With regards to the initial subject of this thread:

    I have a 9.5 hp aircooled industrial Kubota in one boat. It is a petrol engine, but the following observations would apply also for the range of small Kubota Diesels.:
    It is a complete success. Inexpensive, quiet, incredibly lightweight. No marinization was needed in my case. The exhaust piping is flanged directly onto the silencer/exhaust of the engine. The exhaust piping is done from copper heating pipes, 1 1/2" resp. 1". The exhaust is dry, i.e. uncooled.
    The system is in an open boat on salt water. Sure, the mild steel parts do rust a good bit since day 1, but ever sincethe engine itself is sound, works without fail or any renewed parts for four years now. Engine comes complete with tank, electric starter, small charger coil. Engine is a robust commodity used mostly for generators. Costs new around US$ 700.00, available almost anywhere. Very simple to install too.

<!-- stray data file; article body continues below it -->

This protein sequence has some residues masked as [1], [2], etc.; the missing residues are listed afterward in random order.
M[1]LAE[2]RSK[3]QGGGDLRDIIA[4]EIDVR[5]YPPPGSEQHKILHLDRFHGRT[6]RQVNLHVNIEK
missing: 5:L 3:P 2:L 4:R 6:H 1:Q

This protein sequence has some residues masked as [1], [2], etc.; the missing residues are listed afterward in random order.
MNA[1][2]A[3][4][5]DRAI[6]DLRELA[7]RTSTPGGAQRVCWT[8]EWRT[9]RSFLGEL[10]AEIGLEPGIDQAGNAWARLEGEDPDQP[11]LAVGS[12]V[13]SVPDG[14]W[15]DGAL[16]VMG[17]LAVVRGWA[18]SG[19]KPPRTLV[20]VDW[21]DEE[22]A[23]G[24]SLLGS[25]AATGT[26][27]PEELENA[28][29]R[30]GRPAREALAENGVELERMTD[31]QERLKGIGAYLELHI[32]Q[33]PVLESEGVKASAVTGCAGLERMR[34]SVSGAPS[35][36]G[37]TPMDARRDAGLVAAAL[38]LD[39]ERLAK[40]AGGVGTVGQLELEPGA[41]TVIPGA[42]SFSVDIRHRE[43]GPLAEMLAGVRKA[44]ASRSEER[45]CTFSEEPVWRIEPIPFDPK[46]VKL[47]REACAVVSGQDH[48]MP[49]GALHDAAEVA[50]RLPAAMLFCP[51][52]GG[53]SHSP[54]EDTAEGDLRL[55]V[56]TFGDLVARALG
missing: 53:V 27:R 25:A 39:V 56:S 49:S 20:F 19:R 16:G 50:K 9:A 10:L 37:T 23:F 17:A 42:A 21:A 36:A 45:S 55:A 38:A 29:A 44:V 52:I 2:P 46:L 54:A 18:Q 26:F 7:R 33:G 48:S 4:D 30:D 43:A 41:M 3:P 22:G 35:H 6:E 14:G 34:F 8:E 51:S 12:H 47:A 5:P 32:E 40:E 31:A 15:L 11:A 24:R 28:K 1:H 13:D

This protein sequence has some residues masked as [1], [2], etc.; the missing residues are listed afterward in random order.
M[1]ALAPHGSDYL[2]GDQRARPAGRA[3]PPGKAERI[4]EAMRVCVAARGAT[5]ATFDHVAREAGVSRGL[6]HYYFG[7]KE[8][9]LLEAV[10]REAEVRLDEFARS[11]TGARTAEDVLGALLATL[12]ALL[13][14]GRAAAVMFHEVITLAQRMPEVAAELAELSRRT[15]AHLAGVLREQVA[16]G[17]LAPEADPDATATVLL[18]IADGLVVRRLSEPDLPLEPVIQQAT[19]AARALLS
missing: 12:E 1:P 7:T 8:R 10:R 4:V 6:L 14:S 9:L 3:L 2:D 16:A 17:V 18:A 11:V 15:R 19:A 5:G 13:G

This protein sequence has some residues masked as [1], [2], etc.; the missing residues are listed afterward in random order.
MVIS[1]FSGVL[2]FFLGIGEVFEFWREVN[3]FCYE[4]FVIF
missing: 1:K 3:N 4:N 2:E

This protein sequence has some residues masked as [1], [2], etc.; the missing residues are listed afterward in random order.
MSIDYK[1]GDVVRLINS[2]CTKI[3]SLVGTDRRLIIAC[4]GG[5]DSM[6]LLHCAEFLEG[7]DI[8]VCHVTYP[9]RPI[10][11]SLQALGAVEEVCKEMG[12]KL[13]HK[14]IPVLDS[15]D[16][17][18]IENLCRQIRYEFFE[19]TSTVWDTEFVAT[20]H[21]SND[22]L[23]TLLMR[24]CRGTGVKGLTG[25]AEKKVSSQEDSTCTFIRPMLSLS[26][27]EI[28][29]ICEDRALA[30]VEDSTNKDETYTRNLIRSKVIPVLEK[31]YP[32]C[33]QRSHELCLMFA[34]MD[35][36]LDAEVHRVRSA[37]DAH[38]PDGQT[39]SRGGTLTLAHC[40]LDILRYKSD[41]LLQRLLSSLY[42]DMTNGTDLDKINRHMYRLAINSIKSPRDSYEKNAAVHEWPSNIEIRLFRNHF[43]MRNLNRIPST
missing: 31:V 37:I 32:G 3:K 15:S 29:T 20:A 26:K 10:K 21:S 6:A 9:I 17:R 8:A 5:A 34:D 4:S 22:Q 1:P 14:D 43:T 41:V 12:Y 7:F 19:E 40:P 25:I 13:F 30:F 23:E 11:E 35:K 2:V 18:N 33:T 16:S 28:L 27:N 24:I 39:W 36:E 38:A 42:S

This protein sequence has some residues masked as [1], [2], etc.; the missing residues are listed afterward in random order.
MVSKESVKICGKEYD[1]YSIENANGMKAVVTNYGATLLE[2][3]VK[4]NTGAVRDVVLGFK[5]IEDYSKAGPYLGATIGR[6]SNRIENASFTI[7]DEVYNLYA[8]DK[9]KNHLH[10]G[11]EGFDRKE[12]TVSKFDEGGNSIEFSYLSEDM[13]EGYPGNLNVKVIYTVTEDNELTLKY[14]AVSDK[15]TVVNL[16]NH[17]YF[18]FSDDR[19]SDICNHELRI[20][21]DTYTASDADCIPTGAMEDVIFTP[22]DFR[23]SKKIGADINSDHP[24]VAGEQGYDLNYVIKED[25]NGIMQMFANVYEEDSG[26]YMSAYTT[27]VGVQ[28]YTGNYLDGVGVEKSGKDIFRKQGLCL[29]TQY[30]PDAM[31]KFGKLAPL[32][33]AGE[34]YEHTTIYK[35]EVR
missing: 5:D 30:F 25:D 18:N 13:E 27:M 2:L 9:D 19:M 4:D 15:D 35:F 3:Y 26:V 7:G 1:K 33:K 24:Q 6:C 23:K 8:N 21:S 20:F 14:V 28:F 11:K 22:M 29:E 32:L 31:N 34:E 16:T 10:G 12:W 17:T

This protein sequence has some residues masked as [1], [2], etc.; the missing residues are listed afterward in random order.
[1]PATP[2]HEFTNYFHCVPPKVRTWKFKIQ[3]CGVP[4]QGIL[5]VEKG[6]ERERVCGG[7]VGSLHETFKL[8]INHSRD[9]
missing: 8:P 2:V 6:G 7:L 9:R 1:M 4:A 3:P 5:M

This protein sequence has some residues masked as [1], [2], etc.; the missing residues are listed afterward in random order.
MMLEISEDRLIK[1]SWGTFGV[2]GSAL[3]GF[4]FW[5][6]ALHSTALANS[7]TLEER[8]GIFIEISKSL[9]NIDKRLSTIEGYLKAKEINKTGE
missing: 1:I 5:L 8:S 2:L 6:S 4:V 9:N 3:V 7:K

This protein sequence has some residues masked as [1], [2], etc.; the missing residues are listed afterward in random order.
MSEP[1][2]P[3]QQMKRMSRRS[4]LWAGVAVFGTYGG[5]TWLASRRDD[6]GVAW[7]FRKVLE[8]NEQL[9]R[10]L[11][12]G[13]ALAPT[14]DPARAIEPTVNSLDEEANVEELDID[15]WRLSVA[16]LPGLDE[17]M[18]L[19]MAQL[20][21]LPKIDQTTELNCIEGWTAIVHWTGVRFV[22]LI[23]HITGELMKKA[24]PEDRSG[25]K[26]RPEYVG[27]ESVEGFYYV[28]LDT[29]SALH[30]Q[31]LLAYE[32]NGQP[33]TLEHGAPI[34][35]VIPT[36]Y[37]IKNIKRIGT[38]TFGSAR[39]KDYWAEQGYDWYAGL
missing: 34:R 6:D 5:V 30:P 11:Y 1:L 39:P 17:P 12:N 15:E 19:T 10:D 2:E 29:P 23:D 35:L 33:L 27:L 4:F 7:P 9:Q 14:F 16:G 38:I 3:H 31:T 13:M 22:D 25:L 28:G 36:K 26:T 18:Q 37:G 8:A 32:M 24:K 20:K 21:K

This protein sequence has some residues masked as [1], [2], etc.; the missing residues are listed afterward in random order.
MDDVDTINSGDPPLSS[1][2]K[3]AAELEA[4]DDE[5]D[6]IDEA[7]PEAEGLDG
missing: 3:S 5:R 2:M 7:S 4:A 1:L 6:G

The PTO is on the camshaft of the engine, so it is already 2:1 reduced.
    Directly attached, i.e without any -reversing- gearbox, is a variable pitch propellor system, which in addition allows the propellor blades to be flattenend into a 'sail' position, no drag.

    The complete system engine+shaft+propellor weighs around 30kgs, with the centre of gravity is almost midships and very low in the hull.

    OK, they rust, but what the heck, the main rusting parts, the mild steel silencer and exhaust parts can be replaced for very little money and with little effort.

    Hope this helps.
    C.
     
  6. sal's Dad
    Joined: Apr 2005
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    Location: New England

    sal's Dad Atkin/Bolger fan

    "It is a petrol engine...
    ... No marinization was needed in my case"

    I would be very concerned about the fire hazard in a petrol (that's gasoline, right?) installation you describe.

    There have been a number of discussions and warnings here about the danger of using non-marine fuel and electrical systems in a boat. In an auto, or generator, any fuel spills ar dissipated relatively harmlessley on the ground. In a boat, spills and fumes stay in close proximity to the electrical system, and sparks.